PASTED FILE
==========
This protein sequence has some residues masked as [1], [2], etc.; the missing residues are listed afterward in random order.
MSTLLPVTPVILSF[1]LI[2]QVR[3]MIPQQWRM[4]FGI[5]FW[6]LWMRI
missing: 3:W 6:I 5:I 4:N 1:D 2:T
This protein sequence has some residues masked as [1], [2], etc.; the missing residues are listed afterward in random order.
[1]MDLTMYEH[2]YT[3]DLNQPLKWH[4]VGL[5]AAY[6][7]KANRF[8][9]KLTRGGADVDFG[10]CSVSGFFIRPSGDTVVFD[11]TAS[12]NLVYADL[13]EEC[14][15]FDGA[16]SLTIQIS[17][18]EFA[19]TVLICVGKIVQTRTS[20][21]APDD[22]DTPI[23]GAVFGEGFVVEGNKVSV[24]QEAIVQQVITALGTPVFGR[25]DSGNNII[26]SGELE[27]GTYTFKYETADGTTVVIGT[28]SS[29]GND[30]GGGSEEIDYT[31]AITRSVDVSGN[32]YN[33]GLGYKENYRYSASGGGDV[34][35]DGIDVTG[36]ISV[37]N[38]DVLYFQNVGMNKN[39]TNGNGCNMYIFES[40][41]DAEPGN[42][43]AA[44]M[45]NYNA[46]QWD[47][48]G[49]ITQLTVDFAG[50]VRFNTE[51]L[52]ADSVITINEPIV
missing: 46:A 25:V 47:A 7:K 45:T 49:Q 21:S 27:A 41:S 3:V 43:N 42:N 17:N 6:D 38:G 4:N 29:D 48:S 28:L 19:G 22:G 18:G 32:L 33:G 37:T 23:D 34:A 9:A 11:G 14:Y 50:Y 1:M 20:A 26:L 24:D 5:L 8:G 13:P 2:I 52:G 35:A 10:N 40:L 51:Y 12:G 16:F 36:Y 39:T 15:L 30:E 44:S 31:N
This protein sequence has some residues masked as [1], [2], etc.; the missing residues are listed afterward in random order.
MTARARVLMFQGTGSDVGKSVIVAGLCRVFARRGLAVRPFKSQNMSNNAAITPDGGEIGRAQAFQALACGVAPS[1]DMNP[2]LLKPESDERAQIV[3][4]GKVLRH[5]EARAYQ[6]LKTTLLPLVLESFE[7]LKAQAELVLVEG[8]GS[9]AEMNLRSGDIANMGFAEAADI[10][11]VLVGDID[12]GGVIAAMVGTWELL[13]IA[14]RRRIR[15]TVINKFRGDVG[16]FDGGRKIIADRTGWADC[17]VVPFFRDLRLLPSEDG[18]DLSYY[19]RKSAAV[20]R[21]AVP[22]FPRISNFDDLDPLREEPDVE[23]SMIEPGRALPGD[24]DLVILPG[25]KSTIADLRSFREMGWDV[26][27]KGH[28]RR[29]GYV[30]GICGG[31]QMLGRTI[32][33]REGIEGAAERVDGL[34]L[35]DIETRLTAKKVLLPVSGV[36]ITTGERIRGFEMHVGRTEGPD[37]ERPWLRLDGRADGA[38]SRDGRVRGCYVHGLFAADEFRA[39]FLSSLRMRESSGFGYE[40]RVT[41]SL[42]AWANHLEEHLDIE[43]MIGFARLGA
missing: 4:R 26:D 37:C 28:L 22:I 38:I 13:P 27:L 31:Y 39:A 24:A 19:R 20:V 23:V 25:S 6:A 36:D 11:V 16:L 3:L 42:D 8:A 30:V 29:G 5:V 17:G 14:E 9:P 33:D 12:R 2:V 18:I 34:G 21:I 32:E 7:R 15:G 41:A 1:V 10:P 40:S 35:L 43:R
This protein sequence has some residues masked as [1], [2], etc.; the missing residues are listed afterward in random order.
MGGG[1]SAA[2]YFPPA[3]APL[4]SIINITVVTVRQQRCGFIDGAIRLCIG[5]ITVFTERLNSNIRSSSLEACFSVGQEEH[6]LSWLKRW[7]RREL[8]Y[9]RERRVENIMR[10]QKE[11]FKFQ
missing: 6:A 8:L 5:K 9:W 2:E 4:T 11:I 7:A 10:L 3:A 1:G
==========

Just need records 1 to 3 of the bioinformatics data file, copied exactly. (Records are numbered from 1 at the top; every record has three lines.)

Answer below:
This protein sequence has some residues masked as [1], [2], etc.; the missing residues are listed afterward in random order.
MSTLLPVTPVILSF[1]LI[2]QVR[3]MIPQQWRM[4]FGI[5]FW[6]LWMRI
missing: 3:W 6:I 5:I 4:N 1:D 2:T
This protein sequence has some residues masked as [1], [2], etc.; the missing residues are listed afterward in random order.
[1]MDLTMYEH[2]YT[3]DLNQPLKWH[4]VGL[5]AAY[6][7]KANRF[8][9]KLTRGGADVDFG[10]CSVSGFFIRPSGDTVVFD[11]TAS[12]NLVYADL[13]EEC[14][15]FDGA[16]SLTIQIS[17][18]EFA[19]TVLICVGKIVQTRTS[20][21]APDD[22]DTPI[23]GAVFGEGFVVEGNKVSV[24]QEAIVQQVITALGTPVFGR[25]DSGNNII[26]SGELE[27]GTYTFKYETADGTTVVIGT[28]SS[29]GND[30]GGGSEEIDYT[31]AITRSVDVSGN[32]YN[33]GLGYKENYRYSASGGGDV[34][35]DGIDVTG[36]ISV[37]N[38]DVLYFQNVGMNKN[39]TNGNGCNMYIFES[40][41]DAEPGN[42][43]AA[44]M[45]NYNA[46]QWD[47][48]G[49]ITQLTVDFAG[50]VRFNTE[51]L[52]ADSVITINEPIV
missing: 46:A 25:V 47:A 7:K 45:T 49:Q 21:S 27:A 41:S 3:V 43:N 42:N 17:N 6:D 38:G 4:N 29:D 48:S 28:L 19:G 22:G 18:G 32:L 33:G 37:T 23:D 34:A 9:A 11:G 14:Y 50:Y 1:M 20:A 26:L 24:D 5:L 8:G 13:P 2:I 52:G 35:A 10:N 40:L 51:Y 12:G 16:F 36:Y 39:T 15:L 30:E 44:S 31:N
This protein sequence has some residues masked as [1], [2], etc.; the missing residues are listed afterward in random order.
MTARARVLMFQGTGSDVGKSVIVAGLCRVFARRGLAVRPFKSQNMSNNAAITPDGGEIGRAQAFQALACGVAPS[1]DMNP[2]LLKPESDERAQIV[3][4]GKVLRH[5]EARAYQ[6]LKTTLLPLVLESFE[7]LKAQAELVLVEG[8]GS[9]AEMNLRSGDIANMGFAEAADI[10][11]VLVGDID[12]GGVIAAMVGTWELL[13]IA[14]RRRIR[15]TVINKFRGDVG[16]FDGGRKIIADRTGWADC[17]VVPFFRDLRLLPSEDG[18]DLSYY[19]RKSAAV[20]R[21]AVP[22]FPRISNFDDLDPLREEPDVE[23]SMIEPGRALPGD[24]DLVILPG[25]KSTIADLRSFREMGWDV[26][27]KGH[28]RR[29]GYV[30]GICGG[31]QMLGRTI[32][33]REGIEGAAERVDGL[34]L[35]DIETRLTAKKVLLPVSGV[36]ITTGERIRGFEMHVGRTEGPD[37]ERPWLRLDGRADGA[38]SRDGRVRGCYVHGLFAADEFRA[39]FLSSLRMRESSGFGYE[40]RVT[41]SL[42]AWANHLEEHLDIE[43]MIGFARLGA
missing: 4:R 26:D 37:C 28:L 22:I 38:I 13:P 27:L 31:Y 39:A 24:A 19:R 20:V 23:V 25:S 6:A 36:D 11:V 16:L 3:L 42:D 8:A 30:V 29:G 5:V 17:G 14:E 9:P 33:D 12:R 2:V 18:I 34:G 21:I 32:E 7:R 15:G 41:A 1:V 10:P 40:S 35:L 43:R